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Microinsurance, Brick by Brick

I sit in a village in northern Ethiopia, surrounded by foothills covered with eucalyptus and cactuses. Camels wander in packs and hawks fly overhead. Bone-thin oxen and donkeys plod around wearily in the harsh sun. Stone is the single resource with no shortage—the houses and terraces are made from it and many of the fields look closer to a rock pits than arable land.

Micah Albert: Quenching Yemen's Thirst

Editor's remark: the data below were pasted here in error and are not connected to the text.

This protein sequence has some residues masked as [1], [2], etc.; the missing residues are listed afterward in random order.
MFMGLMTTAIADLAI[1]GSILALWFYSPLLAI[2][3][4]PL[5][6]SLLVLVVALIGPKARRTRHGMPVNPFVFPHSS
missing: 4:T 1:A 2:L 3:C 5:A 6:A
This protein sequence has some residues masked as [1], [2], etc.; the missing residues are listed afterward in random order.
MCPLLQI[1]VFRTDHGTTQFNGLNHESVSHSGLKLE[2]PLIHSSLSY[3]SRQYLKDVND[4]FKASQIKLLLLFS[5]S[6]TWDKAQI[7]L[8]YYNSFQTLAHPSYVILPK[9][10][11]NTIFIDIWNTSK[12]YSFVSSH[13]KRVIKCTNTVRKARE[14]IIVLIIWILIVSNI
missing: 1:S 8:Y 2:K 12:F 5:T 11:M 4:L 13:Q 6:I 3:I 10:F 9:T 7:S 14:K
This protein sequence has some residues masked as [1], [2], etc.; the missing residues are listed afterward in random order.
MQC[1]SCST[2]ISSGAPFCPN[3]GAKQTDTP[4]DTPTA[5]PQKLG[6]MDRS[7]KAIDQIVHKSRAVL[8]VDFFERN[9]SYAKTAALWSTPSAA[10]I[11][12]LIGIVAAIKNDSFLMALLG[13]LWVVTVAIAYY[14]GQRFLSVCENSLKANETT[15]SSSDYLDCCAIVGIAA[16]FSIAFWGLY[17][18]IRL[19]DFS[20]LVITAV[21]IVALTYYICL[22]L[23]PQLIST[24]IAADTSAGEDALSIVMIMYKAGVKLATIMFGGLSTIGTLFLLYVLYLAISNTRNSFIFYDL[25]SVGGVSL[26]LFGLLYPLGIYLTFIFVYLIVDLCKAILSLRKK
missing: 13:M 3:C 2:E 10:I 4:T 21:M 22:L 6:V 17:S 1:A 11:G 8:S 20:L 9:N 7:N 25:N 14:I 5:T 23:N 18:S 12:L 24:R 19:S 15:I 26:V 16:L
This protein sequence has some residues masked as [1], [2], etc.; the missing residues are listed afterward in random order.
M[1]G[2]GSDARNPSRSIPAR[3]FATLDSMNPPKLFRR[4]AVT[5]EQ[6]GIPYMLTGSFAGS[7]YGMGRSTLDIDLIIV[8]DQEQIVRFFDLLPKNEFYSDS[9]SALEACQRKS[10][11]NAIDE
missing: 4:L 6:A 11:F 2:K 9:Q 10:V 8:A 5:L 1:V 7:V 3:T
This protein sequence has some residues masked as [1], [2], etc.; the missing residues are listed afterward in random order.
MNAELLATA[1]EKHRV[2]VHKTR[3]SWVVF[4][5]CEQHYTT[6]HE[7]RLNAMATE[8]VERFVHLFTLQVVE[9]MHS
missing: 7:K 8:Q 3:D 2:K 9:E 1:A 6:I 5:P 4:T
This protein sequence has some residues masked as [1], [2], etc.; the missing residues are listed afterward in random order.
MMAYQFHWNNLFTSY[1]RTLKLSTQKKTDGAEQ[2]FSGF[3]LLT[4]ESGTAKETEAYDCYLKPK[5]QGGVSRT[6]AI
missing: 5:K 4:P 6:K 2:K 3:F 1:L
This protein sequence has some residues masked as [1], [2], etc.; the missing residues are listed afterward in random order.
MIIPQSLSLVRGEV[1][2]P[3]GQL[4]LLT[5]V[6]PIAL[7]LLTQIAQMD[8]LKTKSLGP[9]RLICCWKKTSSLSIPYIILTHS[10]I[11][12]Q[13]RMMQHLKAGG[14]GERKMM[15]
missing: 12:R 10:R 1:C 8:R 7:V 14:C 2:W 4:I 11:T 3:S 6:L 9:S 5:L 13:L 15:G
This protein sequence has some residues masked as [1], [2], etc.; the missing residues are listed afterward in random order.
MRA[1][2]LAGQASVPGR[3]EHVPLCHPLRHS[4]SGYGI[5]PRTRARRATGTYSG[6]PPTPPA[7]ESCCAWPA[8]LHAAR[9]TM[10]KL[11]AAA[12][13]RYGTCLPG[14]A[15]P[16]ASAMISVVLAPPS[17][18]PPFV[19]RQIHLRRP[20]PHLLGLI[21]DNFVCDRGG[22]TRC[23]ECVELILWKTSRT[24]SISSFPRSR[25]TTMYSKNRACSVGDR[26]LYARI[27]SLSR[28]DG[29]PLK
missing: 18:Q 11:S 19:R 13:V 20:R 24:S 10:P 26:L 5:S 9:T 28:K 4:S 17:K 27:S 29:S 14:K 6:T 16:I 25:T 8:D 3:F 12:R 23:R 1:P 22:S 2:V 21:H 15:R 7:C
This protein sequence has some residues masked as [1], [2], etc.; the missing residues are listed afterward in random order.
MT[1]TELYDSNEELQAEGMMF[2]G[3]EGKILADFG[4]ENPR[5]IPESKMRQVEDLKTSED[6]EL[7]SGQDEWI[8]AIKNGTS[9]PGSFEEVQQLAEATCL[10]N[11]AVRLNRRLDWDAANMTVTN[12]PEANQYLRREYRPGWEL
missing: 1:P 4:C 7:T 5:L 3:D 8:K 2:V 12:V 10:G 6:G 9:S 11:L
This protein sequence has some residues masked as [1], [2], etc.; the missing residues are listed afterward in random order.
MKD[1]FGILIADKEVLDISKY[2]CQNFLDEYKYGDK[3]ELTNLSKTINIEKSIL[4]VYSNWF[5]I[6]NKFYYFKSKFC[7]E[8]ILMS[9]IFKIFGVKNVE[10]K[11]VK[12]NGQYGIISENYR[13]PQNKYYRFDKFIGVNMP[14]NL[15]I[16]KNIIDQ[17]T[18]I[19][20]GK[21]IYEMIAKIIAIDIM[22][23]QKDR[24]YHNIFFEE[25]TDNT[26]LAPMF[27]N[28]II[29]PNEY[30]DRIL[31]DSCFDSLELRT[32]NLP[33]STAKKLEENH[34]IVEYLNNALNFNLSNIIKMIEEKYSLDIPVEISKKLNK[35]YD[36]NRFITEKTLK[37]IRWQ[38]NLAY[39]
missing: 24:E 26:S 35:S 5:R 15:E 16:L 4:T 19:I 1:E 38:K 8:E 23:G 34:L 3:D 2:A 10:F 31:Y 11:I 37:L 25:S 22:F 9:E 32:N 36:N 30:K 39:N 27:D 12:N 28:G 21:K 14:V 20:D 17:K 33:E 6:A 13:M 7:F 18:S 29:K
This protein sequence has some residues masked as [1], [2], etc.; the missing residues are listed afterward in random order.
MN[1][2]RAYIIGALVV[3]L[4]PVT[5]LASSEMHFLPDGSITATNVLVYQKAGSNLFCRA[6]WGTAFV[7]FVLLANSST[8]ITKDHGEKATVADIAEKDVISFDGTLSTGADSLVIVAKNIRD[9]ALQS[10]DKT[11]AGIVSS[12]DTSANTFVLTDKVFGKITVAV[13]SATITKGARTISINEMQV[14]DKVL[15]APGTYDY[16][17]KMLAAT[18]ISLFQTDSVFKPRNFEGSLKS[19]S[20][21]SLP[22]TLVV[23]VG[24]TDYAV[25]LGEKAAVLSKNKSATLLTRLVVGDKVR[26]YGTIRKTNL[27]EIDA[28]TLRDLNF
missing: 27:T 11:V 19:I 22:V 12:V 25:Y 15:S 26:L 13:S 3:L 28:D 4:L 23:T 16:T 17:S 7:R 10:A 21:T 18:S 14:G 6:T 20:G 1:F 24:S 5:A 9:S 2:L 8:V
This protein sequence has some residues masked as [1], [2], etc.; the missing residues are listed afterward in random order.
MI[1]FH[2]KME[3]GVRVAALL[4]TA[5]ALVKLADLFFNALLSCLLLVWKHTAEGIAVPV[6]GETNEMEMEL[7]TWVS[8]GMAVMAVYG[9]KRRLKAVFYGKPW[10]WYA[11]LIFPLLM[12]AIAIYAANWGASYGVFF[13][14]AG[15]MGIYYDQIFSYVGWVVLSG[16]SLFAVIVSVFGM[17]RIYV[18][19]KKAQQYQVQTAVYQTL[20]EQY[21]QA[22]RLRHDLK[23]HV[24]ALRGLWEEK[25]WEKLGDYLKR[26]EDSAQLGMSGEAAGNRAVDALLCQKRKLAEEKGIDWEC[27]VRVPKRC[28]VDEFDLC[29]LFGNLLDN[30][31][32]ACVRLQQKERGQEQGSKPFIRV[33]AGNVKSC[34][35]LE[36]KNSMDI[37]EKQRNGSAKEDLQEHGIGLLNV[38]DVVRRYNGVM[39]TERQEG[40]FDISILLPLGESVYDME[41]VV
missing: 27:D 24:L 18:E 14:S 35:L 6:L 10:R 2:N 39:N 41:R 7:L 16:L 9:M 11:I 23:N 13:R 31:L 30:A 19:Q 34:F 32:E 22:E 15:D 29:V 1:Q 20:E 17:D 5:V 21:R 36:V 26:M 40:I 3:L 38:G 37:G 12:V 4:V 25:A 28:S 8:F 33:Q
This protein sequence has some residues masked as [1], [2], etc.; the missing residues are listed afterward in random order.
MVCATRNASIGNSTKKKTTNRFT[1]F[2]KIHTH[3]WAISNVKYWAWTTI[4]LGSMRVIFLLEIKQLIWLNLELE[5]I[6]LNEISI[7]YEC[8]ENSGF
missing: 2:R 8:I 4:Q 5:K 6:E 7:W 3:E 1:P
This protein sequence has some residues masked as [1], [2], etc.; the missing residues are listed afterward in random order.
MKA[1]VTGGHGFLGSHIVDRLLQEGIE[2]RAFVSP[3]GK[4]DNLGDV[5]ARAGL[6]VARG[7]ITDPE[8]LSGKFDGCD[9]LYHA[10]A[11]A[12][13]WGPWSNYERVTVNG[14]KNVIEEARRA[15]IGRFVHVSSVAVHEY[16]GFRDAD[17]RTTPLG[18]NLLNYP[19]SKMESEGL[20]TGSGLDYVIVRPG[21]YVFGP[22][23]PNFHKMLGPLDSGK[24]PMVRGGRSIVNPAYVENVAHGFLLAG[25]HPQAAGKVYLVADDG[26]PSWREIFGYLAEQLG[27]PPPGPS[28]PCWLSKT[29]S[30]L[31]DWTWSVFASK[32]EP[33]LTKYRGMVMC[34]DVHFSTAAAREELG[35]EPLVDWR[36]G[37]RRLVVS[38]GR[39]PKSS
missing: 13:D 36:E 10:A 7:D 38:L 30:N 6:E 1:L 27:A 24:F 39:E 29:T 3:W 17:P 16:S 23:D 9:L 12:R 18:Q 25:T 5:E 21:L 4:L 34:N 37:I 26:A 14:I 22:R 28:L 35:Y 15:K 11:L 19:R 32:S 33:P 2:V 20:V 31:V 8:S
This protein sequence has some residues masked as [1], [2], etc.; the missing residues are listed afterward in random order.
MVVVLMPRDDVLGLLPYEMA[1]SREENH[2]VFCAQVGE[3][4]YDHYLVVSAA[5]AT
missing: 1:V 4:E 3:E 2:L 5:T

I'm headed down to Bab al Mandeb—a narrow strait, spanning only 12 miles from the Middle East to Africa—to spend an afternoon with Abdalla Abrahem, a fisherman. He has spent is life trawling these narrow waters, but now he's forced to venture ever further afield, near Somalia and Djibouti, to support his family. Earning, at best, $10 a day, Abrahem lives along the arid Red Sea coastline in the small village of of Dobaba (pop. 600), a community in dire need of food assistance. I arrived in this area after a three-hour drive from Taiz, about 70 miles away from the coast, descending down more than 4,000 feet through a lush, winding canyon dotted with palm trees and camels. By the end of the journey, the temperature must have increased by at least 30 degrees. Upon arrival, it's shocking to see that a human life actually exists in the middle of this unforgiving landscape. Families try to scrape by on the wind-swept plain. It’s one thing to not have enough to eat, but another thing all together to have to buy your own water. Yemen isn’t just food insecure, it also faces a water crisis. Yemenis consume 2.8 billion cubic meters of water annually, but the nation's aquifers supply only about two-thirds of that. Yemen imports the rest. The western part of the country, where nearly 90 percent of the population lives, is expected to run out of water entirely in only ten years. In search of water, Yemenis are drilling deeper and deeper. The average depth of a well in the village of Dobaba is nearly 1,000 meters—compared with only 40 meters only two decades ago. Nothing about this village is sustainable; but  few can afford to travel the long distance to Taiz. And they can't pick up and move to the city, because their skill sets revolve around the sea.

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